Looking for a Good College Fit? Check the Net Price and Four-Year Graduation Rate
The Net Price of Attendance
While you might experience a bit of sticker shock when you see the cost of tuition and fees, most students pay less than the published rate according to The College Board. That's because many students receive scholarships or grants - financial aid that you don't have to pay back.
You can use each school's net price calculator to get an estimate of how much you may spend. The net price calculator can be difficult to find at times, but every post-secondary institution must have one on its website. The Department of Education's (ED's) website can help you find a school's calculator if you're having trouble.
The calculators consider the projected cost of tuition and fees, room and board, books and supplies and miscellaneous personal expenses. It then subtracts your estimated financial aid to give you an estimated cost of attendance for your first year.
Even if you don't know how much aid you will receive, the calculators base the results on grants and scholarships that similar students received in the past. To help the calculator approximate your financial aid awards, you'll likely need to enter your grades and standardized test scores, along with information about your family's income, assets and taxes.
You can use the net price calculator results to compare the estimated first-year cost of your prospective schools. This can change one year to the next for a variety of reasons including the school increasing its tuition and fees, your personal financial circumstances changing or choosing to study abroad. You might find that a school you thought was out of your price range could be a viable option because it could award a more generous financial aid package to similar students.
The Four-Year Graduation Rate
Comparing schools' average graduation rates can also help you estimate the cost of attendance and identify best-fit colleges. The longer it takes you to complete your degree, the more you'll have to pay in college expenses.
According to the most-recent data available from ED, on average only 39.8% of the first-time, full-time students who started at a four-year institution in 2008 completed their degree in four years. An additional 19.8% finished in the following two years.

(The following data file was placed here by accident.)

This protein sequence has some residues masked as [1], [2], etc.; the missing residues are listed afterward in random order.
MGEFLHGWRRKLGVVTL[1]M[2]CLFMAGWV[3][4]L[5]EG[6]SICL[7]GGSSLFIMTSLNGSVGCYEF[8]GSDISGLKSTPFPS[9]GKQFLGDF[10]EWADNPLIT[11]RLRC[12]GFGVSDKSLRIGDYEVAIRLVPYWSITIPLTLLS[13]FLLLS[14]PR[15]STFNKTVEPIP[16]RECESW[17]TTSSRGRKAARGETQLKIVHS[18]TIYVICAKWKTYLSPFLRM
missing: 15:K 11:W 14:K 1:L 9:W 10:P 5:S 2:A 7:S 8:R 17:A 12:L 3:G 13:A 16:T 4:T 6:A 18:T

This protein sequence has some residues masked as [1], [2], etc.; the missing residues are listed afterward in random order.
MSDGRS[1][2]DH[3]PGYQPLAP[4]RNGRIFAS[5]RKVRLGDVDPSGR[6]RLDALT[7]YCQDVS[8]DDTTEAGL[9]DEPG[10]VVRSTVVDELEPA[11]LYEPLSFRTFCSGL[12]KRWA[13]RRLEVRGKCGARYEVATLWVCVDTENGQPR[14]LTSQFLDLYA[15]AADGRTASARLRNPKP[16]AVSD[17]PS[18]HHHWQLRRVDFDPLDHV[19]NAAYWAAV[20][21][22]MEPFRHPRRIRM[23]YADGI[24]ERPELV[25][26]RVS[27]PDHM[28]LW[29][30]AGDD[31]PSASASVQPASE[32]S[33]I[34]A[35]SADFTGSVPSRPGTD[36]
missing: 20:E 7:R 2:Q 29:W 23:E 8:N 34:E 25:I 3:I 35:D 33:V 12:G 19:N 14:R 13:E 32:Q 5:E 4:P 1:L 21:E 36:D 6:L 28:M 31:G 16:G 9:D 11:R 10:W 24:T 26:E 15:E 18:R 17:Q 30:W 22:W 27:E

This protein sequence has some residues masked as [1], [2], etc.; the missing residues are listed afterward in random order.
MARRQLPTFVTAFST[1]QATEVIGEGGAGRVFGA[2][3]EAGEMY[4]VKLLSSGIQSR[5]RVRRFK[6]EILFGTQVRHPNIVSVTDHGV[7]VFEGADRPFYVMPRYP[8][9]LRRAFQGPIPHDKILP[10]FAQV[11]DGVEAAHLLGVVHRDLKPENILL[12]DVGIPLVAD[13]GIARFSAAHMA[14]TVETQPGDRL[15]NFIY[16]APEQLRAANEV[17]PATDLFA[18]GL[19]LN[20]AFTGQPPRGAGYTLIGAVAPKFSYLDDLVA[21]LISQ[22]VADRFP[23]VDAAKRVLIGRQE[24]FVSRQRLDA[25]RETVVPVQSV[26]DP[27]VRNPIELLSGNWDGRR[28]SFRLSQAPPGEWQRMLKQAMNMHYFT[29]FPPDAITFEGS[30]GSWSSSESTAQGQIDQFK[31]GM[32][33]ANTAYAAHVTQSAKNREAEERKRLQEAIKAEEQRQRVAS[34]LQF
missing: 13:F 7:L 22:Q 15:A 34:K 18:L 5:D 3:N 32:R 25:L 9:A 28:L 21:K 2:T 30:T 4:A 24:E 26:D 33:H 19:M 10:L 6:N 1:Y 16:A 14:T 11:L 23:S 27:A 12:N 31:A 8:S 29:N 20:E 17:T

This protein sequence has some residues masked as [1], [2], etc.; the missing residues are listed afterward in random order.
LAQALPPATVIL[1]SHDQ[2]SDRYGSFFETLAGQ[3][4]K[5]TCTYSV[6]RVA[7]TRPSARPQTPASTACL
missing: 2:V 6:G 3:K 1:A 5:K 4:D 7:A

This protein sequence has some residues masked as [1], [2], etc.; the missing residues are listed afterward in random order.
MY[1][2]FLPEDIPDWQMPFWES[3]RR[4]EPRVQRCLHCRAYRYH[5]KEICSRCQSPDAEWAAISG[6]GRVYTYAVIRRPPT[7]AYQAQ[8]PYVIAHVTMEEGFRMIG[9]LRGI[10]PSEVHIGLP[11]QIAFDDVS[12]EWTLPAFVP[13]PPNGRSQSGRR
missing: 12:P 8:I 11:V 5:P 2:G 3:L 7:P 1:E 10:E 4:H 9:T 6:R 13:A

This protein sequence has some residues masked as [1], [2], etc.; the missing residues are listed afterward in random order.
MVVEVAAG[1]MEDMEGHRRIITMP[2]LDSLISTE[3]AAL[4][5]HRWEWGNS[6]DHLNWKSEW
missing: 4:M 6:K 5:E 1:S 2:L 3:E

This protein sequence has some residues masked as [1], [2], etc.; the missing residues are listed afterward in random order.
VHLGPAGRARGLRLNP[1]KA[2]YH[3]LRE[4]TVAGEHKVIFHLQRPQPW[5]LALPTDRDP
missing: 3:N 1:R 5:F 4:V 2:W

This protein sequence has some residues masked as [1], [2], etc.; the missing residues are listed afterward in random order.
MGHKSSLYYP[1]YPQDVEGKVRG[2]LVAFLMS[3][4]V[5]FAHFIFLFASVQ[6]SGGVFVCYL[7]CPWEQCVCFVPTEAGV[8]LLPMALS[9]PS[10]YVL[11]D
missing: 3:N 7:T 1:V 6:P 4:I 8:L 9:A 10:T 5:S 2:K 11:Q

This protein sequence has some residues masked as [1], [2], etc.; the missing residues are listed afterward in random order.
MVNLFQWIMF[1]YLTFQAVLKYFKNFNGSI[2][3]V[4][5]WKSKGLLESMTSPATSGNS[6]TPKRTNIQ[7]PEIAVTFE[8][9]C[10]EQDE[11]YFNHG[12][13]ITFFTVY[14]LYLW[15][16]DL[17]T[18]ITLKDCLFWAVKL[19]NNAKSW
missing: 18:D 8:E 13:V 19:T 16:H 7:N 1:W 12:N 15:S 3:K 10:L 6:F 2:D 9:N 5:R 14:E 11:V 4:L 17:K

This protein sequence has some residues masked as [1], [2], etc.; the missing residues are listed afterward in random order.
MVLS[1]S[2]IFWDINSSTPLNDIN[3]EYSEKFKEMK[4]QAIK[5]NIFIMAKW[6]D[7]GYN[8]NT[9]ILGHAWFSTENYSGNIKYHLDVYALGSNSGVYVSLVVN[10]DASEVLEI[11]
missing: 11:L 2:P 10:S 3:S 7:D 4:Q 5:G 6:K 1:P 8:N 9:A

There are many reasons that individual students may drop out or extend their studies, but there are trends in the data. The same report found the average four-year graduation rate at nonprofit institutions was 52.7%, but it was only 17.5% at for-profit schools.
Look for a school's graduation rates on CollegeResults.org or by using the National Center for Education Statistics' College Navigator tool. You can find the percentage of students that graduated within four, five or six years, and a breakdown based on the sex and race/ethnicity of the students.
Keep in mind that the graduation rate includes all students that graduated within that time frame. If you find a school has a 70% four-year graduation rate and 80% five-year graduation rate, you can deduce that 10% of the students took five years to graduate.
When a school you're considering has a low four-year graduation rate, you may want to ask the school for more details, such as a breakdown of graduation rates by major. It may be that overcrowded classes or a demanding workload led students within a certain major to take an extra year.
Finding a good college fit can take time. Much of the decision may rest on the intangibles of a school such as its social and academic environments, but you also want to consider the financial impact of your choice. The schools' net price calculators and graduation rates can help you make an informed decision when comparing the cost of different colleges.